2 Corinthians 2:3
And I wrote this same unto you, lest, when I came, I should have sorrow from them of whom I ought to rejoice; having confidence in you all, that my joy is the joy of you all.
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(3) And I wrote this same unto you.—Here, again, we have to read between the lines. The pronoun, which does not refer to anything that has been actually said, shows with what definiteness certain passages in his first letter were stamped upon his memory. The question might be asked, “Why had he written so sharply?” And he makes answer to himself that the result had been what he had intended: that his motive in so writing as to give pain had been to avoid giving and receiving pain when he came in person. He wanted his visit to be one of unmixed joy for himself, and if so, it could not fail, looking to their mutual sympathy, to give his disciples joy also.

2:1-4 The apostle desired to have a cheerful meeting with them; and he had written in confidence of their doing what was to their benefit and his comfort; and that therefore they would be glad to remove every cause of disquiet from him. We should always give pain unwillingly, even when duty requires that it must be given.And I wrote this same unto you - The words "this same" (τοῦτο αὐτὸ (touto auto) refer to what he had written to them in the former Epistle, particularly to what he had written in regard to the incestuous person, requiring them to excommunicate him. Probably the expression also includes the commands in his former Epistle to reform their conduct in general, and to put away the abuses and evil practices which prevailed in the church there.

Lest when I came ... - Lest I should be obliged if I came personally to exercise the severity of discipline, and thus to diffuse sorrow throughout the entire church.

I should have sorrow from them of whom I ought to rejoice - Lest I should have grief in the church. Lest the conduct of the church, and the abuses which prevail in it should give me sorrow. I should be grieved with the existence of these evils; and I should be obliged to resort to measures which would be painful to me, and to the whole church. Paul sought to avoid this by persuading them before he came to exercise the discipline themselves, and to put away the evil practices which prevailed among them.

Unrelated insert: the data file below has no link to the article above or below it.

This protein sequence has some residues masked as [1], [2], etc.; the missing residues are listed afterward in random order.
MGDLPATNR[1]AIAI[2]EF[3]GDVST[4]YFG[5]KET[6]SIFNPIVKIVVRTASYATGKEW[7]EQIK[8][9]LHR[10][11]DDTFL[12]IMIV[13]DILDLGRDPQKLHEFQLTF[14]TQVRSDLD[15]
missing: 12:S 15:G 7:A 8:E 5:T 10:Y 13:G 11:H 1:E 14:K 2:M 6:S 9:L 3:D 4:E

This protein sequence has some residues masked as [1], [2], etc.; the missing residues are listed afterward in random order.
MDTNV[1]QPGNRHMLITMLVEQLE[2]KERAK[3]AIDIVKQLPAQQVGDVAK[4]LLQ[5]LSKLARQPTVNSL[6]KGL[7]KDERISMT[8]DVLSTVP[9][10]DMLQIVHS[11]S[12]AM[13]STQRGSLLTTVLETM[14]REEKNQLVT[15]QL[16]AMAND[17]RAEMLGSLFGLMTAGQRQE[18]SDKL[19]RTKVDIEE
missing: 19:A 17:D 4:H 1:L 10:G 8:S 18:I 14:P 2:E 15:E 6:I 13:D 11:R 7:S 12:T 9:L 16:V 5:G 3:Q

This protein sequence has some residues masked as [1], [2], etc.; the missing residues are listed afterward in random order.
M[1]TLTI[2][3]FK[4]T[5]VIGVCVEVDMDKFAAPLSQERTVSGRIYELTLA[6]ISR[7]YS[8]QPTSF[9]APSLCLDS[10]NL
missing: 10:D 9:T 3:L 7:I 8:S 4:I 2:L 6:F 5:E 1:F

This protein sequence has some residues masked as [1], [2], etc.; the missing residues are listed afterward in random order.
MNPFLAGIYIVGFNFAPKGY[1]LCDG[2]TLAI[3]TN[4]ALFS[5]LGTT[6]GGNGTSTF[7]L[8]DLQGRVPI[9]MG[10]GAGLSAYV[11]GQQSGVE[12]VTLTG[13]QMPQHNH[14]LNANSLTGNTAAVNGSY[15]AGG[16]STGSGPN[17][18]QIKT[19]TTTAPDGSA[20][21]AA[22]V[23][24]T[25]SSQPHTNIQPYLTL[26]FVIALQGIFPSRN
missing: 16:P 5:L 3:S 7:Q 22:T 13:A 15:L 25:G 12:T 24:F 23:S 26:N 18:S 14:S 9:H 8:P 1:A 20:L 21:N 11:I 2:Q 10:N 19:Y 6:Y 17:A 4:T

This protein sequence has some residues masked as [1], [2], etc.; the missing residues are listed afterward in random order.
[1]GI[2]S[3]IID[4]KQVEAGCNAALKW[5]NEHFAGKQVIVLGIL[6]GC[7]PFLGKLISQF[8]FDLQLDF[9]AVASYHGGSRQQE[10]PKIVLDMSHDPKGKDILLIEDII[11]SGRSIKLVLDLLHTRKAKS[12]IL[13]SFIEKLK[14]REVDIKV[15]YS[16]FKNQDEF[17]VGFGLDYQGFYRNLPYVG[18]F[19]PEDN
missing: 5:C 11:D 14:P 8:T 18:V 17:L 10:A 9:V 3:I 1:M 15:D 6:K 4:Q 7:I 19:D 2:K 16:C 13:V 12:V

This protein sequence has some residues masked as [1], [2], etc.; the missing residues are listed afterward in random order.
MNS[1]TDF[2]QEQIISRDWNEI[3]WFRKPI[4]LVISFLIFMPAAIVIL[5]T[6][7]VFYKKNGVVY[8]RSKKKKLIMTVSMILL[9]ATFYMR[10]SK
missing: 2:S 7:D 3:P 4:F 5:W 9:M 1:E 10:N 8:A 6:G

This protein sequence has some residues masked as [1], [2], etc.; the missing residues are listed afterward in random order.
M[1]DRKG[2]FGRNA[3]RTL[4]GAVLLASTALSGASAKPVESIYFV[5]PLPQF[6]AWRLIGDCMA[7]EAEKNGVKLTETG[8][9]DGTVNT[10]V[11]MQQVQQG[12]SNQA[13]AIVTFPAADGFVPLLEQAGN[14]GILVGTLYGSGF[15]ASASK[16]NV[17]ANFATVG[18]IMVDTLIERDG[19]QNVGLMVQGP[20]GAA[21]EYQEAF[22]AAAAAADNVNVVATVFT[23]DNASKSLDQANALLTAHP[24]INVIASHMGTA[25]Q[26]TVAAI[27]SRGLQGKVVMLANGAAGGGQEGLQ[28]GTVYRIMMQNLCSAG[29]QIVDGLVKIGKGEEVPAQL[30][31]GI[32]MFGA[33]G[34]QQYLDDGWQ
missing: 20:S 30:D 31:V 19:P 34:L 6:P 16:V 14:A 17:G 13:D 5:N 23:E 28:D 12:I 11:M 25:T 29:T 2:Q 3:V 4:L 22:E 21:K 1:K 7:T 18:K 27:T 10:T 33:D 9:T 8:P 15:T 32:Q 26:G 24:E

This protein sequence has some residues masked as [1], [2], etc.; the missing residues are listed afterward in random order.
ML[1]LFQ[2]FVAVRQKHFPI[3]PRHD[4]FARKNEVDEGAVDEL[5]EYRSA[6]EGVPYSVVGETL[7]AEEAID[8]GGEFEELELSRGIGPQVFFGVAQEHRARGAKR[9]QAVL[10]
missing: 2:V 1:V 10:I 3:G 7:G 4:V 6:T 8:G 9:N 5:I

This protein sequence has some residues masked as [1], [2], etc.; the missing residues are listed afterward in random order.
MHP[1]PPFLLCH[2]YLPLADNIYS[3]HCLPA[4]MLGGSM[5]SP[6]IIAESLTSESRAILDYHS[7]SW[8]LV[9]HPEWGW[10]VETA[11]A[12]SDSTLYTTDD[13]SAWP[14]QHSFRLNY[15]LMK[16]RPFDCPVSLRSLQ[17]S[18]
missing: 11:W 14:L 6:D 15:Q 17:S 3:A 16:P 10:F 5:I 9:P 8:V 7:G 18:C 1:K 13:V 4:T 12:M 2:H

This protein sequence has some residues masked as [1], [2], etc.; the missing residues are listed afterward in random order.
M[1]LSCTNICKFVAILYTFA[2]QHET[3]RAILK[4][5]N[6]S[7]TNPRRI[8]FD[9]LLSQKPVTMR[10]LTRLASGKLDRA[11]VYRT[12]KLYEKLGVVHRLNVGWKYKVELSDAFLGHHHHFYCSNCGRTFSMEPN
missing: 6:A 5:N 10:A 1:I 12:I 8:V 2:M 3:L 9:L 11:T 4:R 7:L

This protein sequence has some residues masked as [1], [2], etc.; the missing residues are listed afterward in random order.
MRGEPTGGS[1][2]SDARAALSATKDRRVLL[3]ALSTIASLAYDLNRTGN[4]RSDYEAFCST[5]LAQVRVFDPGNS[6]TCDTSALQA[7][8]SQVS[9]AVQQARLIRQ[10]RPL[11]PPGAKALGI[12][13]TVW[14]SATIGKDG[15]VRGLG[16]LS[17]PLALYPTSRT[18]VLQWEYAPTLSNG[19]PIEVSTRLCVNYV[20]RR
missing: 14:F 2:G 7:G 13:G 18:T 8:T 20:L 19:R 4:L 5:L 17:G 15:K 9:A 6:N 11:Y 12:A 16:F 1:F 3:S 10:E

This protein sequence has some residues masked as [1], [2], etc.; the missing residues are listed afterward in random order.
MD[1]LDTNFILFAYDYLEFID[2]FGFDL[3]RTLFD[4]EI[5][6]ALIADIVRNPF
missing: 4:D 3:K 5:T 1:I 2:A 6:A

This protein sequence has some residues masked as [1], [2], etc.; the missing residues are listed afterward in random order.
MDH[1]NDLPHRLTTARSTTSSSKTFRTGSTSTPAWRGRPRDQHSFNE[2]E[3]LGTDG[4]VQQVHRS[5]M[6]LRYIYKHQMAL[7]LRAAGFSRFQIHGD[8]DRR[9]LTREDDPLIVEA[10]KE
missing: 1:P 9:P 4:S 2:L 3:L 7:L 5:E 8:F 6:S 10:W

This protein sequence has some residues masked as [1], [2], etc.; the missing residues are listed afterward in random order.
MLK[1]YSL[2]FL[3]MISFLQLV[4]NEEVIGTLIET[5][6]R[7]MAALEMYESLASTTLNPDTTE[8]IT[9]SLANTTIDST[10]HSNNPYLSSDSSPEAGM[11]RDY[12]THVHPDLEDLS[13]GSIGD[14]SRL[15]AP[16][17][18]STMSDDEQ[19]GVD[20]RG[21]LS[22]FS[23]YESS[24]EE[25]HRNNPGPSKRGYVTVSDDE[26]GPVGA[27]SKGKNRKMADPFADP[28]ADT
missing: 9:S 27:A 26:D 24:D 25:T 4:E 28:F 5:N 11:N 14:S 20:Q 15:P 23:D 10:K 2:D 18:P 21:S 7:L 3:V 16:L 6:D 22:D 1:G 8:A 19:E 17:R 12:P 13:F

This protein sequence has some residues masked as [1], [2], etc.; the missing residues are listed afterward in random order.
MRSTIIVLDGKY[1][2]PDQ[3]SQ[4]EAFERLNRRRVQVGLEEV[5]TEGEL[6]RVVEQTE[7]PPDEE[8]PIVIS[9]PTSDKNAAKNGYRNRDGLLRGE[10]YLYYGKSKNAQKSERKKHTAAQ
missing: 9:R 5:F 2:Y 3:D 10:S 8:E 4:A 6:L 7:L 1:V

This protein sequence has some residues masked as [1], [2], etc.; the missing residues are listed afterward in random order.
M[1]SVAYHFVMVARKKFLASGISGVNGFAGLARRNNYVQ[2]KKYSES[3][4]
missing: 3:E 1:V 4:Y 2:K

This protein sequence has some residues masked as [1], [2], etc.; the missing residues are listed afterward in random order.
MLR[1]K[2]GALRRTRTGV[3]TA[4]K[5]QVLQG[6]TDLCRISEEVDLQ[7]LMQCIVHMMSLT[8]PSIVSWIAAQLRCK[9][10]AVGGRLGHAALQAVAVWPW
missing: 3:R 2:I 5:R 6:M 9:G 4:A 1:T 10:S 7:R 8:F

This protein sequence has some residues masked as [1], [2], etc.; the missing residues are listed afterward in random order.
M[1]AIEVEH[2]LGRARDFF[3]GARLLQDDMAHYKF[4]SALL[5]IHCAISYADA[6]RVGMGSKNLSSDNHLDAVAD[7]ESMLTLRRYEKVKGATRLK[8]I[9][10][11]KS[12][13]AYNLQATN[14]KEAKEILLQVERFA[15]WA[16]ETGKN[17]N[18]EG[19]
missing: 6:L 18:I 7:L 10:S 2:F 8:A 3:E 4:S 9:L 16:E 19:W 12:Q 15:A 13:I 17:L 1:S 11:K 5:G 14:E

Having confidence in you all - Having confidence that this is your general character, that whatever adds to my joy, or promotes my happiness, would give joy to you all. Paul had enemies in Corinth; he knew that there were some there whose minds were alienated from him, and who were endeavoring to do him injury. Yet he did not doubt that it was the general character of the church that they wished him well, and would desire to make him happy; that what would tend to promote his happiness would also promote theirs; and therefore, that they would be willing to do anything that would make his visit agreeable to him when he came among them. He was, therefore, persuaded that if he wrote them an affectionate letter, they would listen to his injunctions, that thus all that was painful might be avoided when he came among them.

3. I wrote this same unto you—namely, that I would not come to you then (2Co 2:1), as, if I were to come then, it would have to be "in heaviness" (causing sorrow both to him and them, owing to their impenitent state). He refers to the first Epistle (compare 1Co 16:7; compare 1Co 4:19, 21; 5:2-7, 13).

sorrow from them of whom I ought to rejoice—that is, sorrow from their impenitence, when he ought, on the contrary, to have joy from their penitent obedience. The latter happy effect was produced by his first Epistle, whereas the former would have been the result, had he then visited them as he had originally proposed.